Identification of Existing Resources
Basic access to health care should be universal, but it is not. For an overview of programs currently in place that address resource availability and access to care, refer to Appendix E.
Identification of Existing Gaps
There are many areas where the current system of availability of and access to health care for ALS patients and families is inadequate, both with advanced disease and at the end of life. Guidelines for hospice care and Medicare do not accurately reflect current knowledge and practice regarding the disease. Gaps in effective care may be due mainly to lack of insurance coverage and lack of knowledgeable care providers/facilities.
Lack of continuity of care across the ALS disease spectrum (from primary care to ALS centers/specialty neurology practitioners to hospice) is largely the result of an absence of case management services. When there is no single person ensuring that all health care issues are being addressed and providers are communicating with one another, patient care is often fragmented, needs are often overlooked or efforts are duplicated. Use of an interdisciplinary team approach is clearly needed.
The following are areas for which there is inadequate coverage or a need exists for guidelines or equipment.
Health Care Provider Services
There is a need for continuing:
Home Nursing Care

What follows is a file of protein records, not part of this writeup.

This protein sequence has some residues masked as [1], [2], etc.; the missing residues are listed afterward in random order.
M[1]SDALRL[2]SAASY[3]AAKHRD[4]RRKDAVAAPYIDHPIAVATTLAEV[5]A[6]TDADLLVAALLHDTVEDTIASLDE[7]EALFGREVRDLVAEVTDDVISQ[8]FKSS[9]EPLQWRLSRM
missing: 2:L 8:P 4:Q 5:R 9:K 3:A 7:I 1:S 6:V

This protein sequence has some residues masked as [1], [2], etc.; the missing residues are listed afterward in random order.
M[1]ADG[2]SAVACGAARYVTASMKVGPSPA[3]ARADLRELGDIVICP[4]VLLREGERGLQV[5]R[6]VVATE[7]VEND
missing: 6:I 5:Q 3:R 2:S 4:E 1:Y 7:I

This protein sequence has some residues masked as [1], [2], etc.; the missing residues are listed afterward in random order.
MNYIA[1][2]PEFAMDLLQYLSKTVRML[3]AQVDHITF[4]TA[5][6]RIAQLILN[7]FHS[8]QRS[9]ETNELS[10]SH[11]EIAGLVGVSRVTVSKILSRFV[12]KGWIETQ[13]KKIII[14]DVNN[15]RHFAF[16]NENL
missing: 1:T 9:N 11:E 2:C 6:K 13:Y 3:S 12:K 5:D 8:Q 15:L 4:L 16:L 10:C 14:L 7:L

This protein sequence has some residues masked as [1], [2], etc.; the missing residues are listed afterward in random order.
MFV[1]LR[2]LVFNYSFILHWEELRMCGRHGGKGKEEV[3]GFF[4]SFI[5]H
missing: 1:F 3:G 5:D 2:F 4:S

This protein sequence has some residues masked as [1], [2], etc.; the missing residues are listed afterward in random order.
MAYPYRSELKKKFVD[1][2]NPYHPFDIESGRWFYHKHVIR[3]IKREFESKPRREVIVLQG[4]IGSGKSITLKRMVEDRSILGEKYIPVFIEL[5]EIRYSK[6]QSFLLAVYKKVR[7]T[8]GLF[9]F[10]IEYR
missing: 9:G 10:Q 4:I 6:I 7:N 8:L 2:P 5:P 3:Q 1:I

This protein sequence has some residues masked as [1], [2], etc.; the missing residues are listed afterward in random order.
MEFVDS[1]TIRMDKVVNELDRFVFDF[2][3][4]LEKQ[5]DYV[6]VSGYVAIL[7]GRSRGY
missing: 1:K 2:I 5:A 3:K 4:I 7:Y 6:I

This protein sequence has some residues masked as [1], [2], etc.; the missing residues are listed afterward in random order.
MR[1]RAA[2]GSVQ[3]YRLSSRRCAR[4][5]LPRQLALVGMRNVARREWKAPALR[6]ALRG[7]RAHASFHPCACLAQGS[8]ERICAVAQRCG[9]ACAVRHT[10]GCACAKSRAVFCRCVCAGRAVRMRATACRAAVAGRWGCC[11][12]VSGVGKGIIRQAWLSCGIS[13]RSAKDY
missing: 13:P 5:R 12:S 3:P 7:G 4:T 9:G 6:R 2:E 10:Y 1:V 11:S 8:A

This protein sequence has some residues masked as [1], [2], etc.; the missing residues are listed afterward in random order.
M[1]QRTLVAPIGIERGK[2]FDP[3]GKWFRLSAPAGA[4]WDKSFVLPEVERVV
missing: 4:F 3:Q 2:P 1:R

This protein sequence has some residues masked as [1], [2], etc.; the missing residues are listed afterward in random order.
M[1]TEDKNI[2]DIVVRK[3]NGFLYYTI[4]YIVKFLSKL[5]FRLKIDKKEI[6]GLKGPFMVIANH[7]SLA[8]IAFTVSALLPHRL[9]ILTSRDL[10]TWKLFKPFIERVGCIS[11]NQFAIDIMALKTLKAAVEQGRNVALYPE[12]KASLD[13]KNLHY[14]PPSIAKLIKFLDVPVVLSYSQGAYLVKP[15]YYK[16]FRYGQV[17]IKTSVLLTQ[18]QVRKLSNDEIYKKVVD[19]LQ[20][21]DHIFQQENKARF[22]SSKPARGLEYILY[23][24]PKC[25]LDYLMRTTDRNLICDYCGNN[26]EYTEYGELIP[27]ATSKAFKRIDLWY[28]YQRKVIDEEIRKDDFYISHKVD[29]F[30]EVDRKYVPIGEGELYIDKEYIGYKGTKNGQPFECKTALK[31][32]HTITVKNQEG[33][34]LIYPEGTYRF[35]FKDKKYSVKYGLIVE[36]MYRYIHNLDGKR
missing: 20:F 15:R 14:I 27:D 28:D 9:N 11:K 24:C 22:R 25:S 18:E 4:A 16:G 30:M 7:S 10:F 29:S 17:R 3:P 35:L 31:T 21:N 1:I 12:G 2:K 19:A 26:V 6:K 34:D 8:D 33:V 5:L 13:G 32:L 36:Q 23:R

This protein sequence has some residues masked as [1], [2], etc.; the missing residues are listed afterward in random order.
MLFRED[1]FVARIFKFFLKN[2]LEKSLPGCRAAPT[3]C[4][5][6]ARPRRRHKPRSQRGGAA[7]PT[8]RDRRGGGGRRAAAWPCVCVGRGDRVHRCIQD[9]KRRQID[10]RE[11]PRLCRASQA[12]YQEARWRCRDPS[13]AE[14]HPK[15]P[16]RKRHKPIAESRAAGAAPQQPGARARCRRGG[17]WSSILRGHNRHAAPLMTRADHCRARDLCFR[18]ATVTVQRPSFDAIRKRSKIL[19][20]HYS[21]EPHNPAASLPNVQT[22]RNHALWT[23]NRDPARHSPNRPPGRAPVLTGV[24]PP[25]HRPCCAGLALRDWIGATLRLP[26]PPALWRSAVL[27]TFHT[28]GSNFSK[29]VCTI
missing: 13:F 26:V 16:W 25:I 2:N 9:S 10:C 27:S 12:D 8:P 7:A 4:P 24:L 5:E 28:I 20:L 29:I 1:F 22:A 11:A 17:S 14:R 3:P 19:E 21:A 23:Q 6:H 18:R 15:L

There is no coverage of unskilled nursing for PEG feeding. There are no available ALS-specific guidelines regarding use of pulse oximetry or non-invasive positive pressure ventilation (NIPPV) settings, and nutritional care/feeding.
There is a dire need for coverage of in-home care of patients with ALS using
NIPPV, tracheostomy or mechanical ventilation. Uncovered areas include: skilled
nursing, home health aide, respiratory therapist (which is most often covered
in the price of rental equipment), physical therapist, technical support and
back-up ventilator and power source. Even when insurance approves in-home skilled
nursing services, many families are unable to find trained staff due to the
severe nursing shortage nationwide. Further, only a small number of facilities
exist nationwide that provide residential in-patient, end-of-life palliative
care specifically targeted for patients with ALS.
Admission to Hospice
Medicare and other insurers lack correct information regarding markers for the end of life in ALS. As such, the hospice referral guidelines are inappropriate and hospice intake forms do not ask the questions that accurately reflect the ALS patient's condition. Thus, Medicare criteria for admission to hospice are too restrictive. Consequently, patients with ALS are being referred to hospice too late in their disease course and are thus denied the supportive services that hospice offers.
Recommendations to the Field
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Promoting Excellence in End-of-Life Care was a national program of the Robert Wood Johnson Foundation dedicated to long-term changes in health care institutions to substantially improve care for dying people and their families. Visit PromotingExcellence.org for more resources.